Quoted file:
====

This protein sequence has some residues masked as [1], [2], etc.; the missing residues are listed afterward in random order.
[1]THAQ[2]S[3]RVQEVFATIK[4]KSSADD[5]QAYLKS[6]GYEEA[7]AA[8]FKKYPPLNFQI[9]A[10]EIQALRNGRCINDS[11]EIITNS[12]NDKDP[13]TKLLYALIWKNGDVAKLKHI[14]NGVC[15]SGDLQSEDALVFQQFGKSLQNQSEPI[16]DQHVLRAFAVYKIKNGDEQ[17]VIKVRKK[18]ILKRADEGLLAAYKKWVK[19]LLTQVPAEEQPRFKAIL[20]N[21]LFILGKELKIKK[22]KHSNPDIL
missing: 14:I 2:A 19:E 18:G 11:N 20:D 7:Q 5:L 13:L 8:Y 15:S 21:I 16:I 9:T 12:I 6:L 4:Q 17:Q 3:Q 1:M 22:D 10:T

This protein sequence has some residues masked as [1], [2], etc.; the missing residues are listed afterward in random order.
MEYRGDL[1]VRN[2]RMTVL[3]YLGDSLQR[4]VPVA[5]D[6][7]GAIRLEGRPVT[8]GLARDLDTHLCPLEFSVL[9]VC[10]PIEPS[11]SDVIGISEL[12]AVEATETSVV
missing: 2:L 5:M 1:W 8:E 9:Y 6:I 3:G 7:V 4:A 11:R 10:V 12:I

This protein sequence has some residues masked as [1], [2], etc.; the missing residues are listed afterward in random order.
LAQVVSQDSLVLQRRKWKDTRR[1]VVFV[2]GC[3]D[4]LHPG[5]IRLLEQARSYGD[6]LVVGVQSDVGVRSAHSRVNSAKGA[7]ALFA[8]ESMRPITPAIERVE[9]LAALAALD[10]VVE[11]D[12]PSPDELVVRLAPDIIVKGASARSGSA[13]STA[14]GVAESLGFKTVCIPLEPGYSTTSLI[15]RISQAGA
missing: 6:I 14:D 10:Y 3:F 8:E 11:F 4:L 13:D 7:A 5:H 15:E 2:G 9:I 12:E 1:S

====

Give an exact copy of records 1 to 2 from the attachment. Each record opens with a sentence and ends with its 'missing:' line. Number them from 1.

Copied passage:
This protein sequence has some residues masked as [1], [2], etc.; the missing residues are listed afterward in random order.
[1]THAQ[2]S[3]RVQEVFATIK[4]KSSADD[5]QAYLKS[6]GYEEA[7]AA[8]FKKYPPLNFQI[9]A[10]EIQALRNGRCINDS[11]EIITNS[12]NDKDP[13]TKLLYALIWKNGDVAKLKHI[14]NGVC[15]SGDLQSEDALVFQQFGKSLQNQSEPI[16]DQHVLRAFAVYKIKNGDEQ[17]VIKVRKK[18]ILKRADEGLLAAYKKWVK[19]LLTQVPAEEQPRFKAIL[20]N[21]LFILGKELKIKK[22]KHSNPDIL
missing: 14:I 2:A 19:E 18:G 11:N 20:D 7:Q 5:L 13:L 8:Y 15:S 21:I 16:I 9:T 12:I 6:L 4:Q 17:Q 3:Q 1:M 22:D 10:T

This protein sequence has some residues masked as [1], [2], etc.; the missing residues are listed afterward in random order.
MEYRGDL[1]VRN[2]RMTVL[3]YLGDSLQR[4]VPVA[5]D[6][7]GAIRLEGRPVT[8]GLARDLDTHLCPLEFSVL[9]VC[10]PIEPS[11]SDVIGISEL[12]AVEATETSVV
missing: 2:L 5:M 1:W 8:E 9:Y 6:I 3:G 7:V 4:A 11:R 10:V 12:I